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Loreto Castellon, Daniel Jerez, Jaime Mayorga, Carlos Fuenzalida
Mandibular tumors are rare in children. Most mandibular tumors in children are benign and locally aggressive, and some might require resection to prevent recurrence. Mandibular reconstruction after tumor resection in children has been less documented in published studies than mandibular reconstruction in adults. In children, age, the growth potential of the mandible, and the donor site are important factors that must be considered. The costochondral graft is an option for reconstruction of the resected portion of the mandible in children, especially when the resection involves the condyle, owing to its biologic and anatomic similarity to the temporomandibular joint and its regenerative and growth potential...
September 17, 2016: Journal of Oral and Maxillofacial Surgery
K E Dittmer, R E Morley, R L Smith
CASE HISTORY: A group of 545 pregnant rising 2-year-old Coopdale ewes on a Southland sheep farm were grazed over winter on a fodder beet (Beta vulgaris) crop. Subsequently, 45 out of approximately 750 lambs were born with a variety of skeletal deformities, including shortened limbs, varus and valgus angular limb deformities, palmar grade stance and cranial bowing of the carpus. Analysis of the crop showed the fodder beet contained a low percentage of phosphorus. In addition, 60 out of 460 rising 2-year-old ewes that had been grazed on the fodder beet crop as 1-year-olds had incisor abnormalities and malocclusion...
October 2, 2016: New Zealand Veterinary Journal
Arman T Serebrakian, Michael S Golinko, Michael Alperovich, Christopher M Runyan, David A Staffenberg
Craniofacial microsomia remains the second most common craniofacial deformity after cleft lip and palate. Mandibular pathology has been classically scored from type I to type III by the modified Pruzansky-Kaban classification. The authors report a case of a 5-year-old patient with Goldenhar syndrome and bilateral type III craniofacial macrosomia. The patient had absence of bilateral glenoid fossas, condyles, coronoids, and rami as well as hypoplasia of the symphysis, parasymphysis, and mandibular body. Reconstruction was performed using 2 costochondral rib autografts to reconstruct a ramus and assist in the development of a neo-glenoid fossa at the cranial base...
October 2016: Journal of Craniofacial Surgery
Jaime Penchyna Grub, Enrique Ortíz Hernández, Gustavo Teyssier Morales, Ivan Rivas Rivera, Diego Preciado, Hiram Álvarez-Neri
BACKGROUND AND OBJECTIVE: Severe laryngotracheal stenosis in childhood poses a complex surgical challenge for specialists in airway surgery. Patients with severe subglottic stenosis with vocal cord involvement are particularly difficult to manage successfully. The goal of this work was to review our experience with extended CTR in a cohort of young children with severe SGS and determine which clinical parameters would be associated with surgical success. METHODS: Retrospective analysis of the outcome of consecutive patients with severe glottic-subglottic stenosis submitted to an extended double-stage CTR between 2004 and 2014 at a large tertiary referral center...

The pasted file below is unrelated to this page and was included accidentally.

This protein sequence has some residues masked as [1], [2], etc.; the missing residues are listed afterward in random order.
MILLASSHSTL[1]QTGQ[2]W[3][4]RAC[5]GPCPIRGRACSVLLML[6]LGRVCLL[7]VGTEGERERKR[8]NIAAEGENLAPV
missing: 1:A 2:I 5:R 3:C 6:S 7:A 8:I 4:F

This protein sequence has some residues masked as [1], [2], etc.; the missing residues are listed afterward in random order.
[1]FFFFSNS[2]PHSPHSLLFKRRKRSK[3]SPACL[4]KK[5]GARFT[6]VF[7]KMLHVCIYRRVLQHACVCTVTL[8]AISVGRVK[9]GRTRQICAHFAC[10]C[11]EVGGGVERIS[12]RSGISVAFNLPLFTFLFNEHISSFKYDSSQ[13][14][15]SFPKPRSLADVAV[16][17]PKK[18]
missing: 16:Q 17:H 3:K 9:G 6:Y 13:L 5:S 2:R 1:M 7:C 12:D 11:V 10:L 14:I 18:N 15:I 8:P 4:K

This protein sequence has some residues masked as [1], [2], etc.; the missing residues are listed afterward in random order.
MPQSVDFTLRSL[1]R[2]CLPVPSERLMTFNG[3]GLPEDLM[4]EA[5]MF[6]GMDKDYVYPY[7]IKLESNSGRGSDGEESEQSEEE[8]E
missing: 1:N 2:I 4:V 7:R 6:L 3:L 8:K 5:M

September 2016: International Journal of Pediatric Otorhinolaryngology
Singh Madhumati, R Shruthi, Sojitra Mitul, Abhishek Karan, Abdul Aziz
Temporomandibular joint (TMJ) ankylosis is a very desolating structural condition that involves fusion of the mandibular condyle to the base of the skull. It causes difficulty in mastication and breathing. Trauma and Infections are usually responsible. If trauma occurs in young age, it leads to disturbance in growth & facial asymmetry. Treatment of temporomandibular joint (TMJ) ankylosis usually requires adequate excision of the involved ankylotic block (arthroplasty) or interpositional arthroplasty using autogenous or alloplastic materials...
October 2015: Nigerian Journal of Medicine: Journal of the National Association of Resident Doctors of Nigeria
Arif Razzak, Nabeela Ahmed, Andrew Sidebottom
Costochondral grafts are used to replace the mandibular condyle in cases of TMJ ankylosis, and are generally viewed as a gold standard for autogenous reconstruction of the mandibular condyle (Güven, 2000; Posnick and Goldstein, 1993 [1,2]). We report a case where overgrowth of costochondral grafts is seen, resulting in asymmetric mandibular growth and dentofacial asymmetry (Posnick and Goldstein, 1993 [2]). A 17 year old male patient presented with an existing costochondral graft performed due to TMJ ankylosis during childhood...